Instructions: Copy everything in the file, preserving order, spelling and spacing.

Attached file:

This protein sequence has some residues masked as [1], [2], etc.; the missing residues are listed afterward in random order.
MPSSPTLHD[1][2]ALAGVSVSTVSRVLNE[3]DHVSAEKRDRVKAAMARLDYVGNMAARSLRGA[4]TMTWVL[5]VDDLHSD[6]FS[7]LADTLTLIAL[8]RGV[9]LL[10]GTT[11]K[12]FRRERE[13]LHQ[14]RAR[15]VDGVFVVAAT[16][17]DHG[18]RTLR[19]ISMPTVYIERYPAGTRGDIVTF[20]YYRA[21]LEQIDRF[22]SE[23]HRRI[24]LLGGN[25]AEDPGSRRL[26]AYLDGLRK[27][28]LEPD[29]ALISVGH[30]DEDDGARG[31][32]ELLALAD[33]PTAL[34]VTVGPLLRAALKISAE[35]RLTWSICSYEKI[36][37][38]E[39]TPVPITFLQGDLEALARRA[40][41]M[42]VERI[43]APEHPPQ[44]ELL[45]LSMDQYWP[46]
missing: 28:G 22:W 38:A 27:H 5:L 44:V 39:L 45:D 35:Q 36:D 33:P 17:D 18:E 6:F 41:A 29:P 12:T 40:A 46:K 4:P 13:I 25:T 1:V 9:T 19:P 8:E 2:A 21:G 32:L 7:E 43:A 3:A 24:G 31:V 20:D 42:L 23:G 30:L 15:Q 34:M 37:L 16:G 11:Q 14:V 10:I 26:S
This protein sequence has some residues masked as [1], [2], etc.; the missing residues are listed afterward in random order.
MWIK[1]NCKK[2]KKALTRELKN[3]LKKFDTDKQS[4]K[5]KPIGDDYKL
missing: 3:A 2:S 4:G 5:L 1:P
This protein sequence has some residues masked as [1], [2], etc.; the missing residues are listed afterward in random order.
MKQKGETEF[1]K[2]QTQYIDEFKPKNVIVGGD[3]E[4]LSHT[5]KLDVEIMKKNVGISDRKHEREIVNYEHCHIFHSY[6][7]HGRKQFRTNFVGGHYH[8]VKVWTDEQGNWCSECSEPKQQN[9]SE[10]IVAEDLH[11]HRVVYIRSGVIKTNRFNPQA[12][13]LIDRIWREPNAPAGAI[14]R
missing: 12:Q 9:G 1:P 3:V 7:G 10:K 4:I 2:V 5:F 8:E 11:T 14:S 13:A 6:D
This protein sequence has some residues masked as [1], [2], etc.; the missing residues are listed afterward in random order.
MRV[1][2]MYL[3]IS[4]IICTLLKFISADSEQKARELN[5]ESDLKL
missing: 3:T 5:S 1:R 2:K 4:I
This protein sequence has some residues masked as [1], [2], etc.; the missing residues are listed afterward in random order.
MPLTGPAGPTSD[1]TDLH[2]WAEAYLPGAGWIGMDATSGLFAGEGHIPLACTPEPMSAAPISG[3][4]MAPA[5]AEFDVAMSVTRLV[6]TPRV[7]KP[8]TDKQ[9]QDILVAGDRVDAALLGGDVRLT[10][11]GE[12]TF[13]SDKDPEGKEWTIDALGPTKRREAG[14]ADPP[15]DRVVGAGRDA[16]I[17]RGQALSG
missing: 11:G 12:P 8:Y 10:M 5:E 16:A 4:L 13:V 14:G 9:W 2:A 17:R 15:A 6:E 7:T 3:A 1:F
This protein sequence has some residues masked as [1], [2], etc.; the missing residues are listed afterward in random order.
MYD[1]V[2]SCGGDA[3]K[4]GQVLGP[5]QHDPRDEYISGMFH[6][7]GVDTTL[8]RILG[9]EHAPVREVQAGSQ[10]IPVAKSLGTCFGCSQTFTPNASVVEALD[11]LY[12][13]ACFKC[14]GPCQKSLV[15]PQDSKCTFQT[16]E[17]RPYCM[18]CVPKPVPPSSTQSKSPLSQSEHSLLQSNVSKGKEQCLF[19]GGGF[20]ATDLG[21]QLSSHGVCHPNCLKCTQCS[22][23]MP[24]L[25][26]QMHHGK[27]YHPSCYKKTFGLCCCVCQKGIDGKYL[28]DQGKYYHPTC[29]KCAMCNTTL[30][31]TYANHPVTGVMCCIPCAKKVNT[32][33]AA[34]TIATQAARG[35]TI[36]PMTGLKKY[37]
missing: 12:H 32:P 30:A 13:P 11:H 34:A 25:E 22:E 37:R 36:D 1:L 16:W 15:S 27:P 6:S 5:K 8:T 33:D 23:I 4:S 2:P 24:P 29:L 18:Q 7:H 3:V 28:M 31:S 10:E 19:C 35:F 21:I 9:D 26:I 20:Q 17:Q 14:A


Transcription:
This protein sequence has some residues masked as [1], [2], etc.; the missing residues are listed afterward in random order.
MPSSPTLHD[1][2]ALAGVSVSTVSRVLNE[3]DHVSAEKRDRVKAAMARLDYVGNMAARSLRGA[4]TMTWVL[5]VDDLHSD[6]FS[7]LADTLTLIAL[8]RGV[9]LL[10]GTT[11]K[12]FRRERE[13]LHQ[14]RAR[15]VDGVFVVAAT[16][17]DHG[18]RTLR[19]ISMPTVYIERYPAGTRGDIVTF[20]YYRA[21]LEQIDRF[22]SE[23]HRRI[24]LLGGN[25]AEDPGSRRL[26]AYLDGLRK[27][28]LEPD[29]ALISVGH[30]DEDDGARG[31][32]ELLALAD[33]PTAL[34]VTVGPLLRAALKISAE[35]RLTWSICSYEKI[36][37][38]E[39]TPVPITFLQGDLEALARRA[40][41]M[42]VERI[43]APEHPPQ[44]ELL[45]LSMDQYWP[46]
missing: 28:G 22:W 38:A 27:H 5:L 44:V 39:L 45:D 35:Q 36:D 33:P 17:D 18:E 6:F 41:A 29:P 12:T 40:A 46:K 4:P 13:I 25:T 1:V 9:T 19:P 8:E 2:A 21:G 32:L 7:E 43:A 3:A 24:G 31:V 20:D 42:L 23:G 30:L 15:Q 34:M 37:L 16:G 11:Q 14:V 10:I 26:S
This protein sequence has some residues masked as [1], [2], etc.; the missing residues are listed afterward in random order.
MWIK[1]NCKK[2]KKALTRELKN[3]LKKFDTDKQS[4]K[5]KPIGDDYKL
missing: 3:A 2:S 4:G 5:L 1:P
This protein sequence has some residues masked as [1], [2], etc.; the missing residues are listed afterward in random order.
MKQKGETEF[1]K[2]QTQYIDEFKPKNVIVGGD[3]E[4]LSHT[5]KLDVEIMKKNVGISDRKHEREIVNYEHCHIFHSY[6][7]HGRKQFRTNFVGGHYH[8]VKVWTDEQGNWCSECSEPKQQN[9]SE[10]IVAEDLH[11]HRVVYIRSGVIKTNRFNPQA[12][13]LIDRIWREPNAPAGAI[14]R
missing: 12:Q 9:G 1:P 3:V 7:G 10:K 4:I 2:V 5:F 8:E 11:T 14:S 13:A 6:D
This protein sequence has some residues masked as [1], [2], etc.; the missing residues are listed afterward in random order.
MRV[1][2]MYL[3]IS[4]IICTLLKFISADSEQKARELN[5]ESDLKL
missing: 3:T 5:S 1:R 2:K 4:I
This protein sequence has some residues masked as [1], [2], etc.; the missing residues are listed afterward in random order.
MPLTGPAGPTSD[1]TDLH[2]WAEAYLPGAGWIGMDATSGLFAGEGHIPLACTPEPMSAAPISG[3][4]MAPA[5]AEFDVAMSVTRLV[6]TPRV[7]KP[8]TDKQ[9]QDILVAGDRVDAALLGGDVRLT[10][11]GE[12]TF[13]SDKDPEGKEWTIDALGPTKRREAG[14]ADPP[15]DRVVGAGRDA[16]I[17]RGQALSG
missing: 11:G 12:P 8:Y 10:M 5:E 16:A 4:L 13:V 14:G 9:W 2:A 17:R 15:A 6:E 7:T 3:A 1:F
This protein sequence has some residues masked as [1], [2], etc.; the missing residues are listed afterward in random order.
MYD[1]V[2]SCGGDA[3]K[4]GQVLGP[5]QHDPRDEYISGMFH[6][7]GVDTTL[8]RILG[9]EHAPVREVQAGSQ[10]IPVAKSLGTCFGCSQTFTPNASVVEALD[11]LY[12][13]ACFKC[14]GPCQKSLV[15]PQDSKCTFQT[16]E[17]RPYCM[18]CVPKPVPPSSTQSKSPLSQSEHSLLQSNVSKGKEQCLF[19]GGGF[20]ATDLG[21]QLSSHGVCHPNCLKCTQCS[22][23]MP[24]L[25][26]QMHHGK[27]YHPSCYKKTFGLCCCVCQKGIDGKYL[28]DQGKYYHPTC[29]KCAMCNTTL[30][31]TYANHPVTGVMCCIPCAKKVNT[32][33]AA[34]TIATQAARG[35]TI[36]PMTGLKKY[37]
missing: 12:H 32:P 30:A 13:P 11:H 34:A 25:E 22:E 37:R 36:D 1:L 16:W 15:S 27:P 6:S 5:K 8:T 33:D 23:I 4:S 2:P 24:P 29:L 18:Q 7:H 3:V 28:M 31:S 10:E 19:C 35:F 21:I 9:D 26:I 20:Q 17:Q 14:A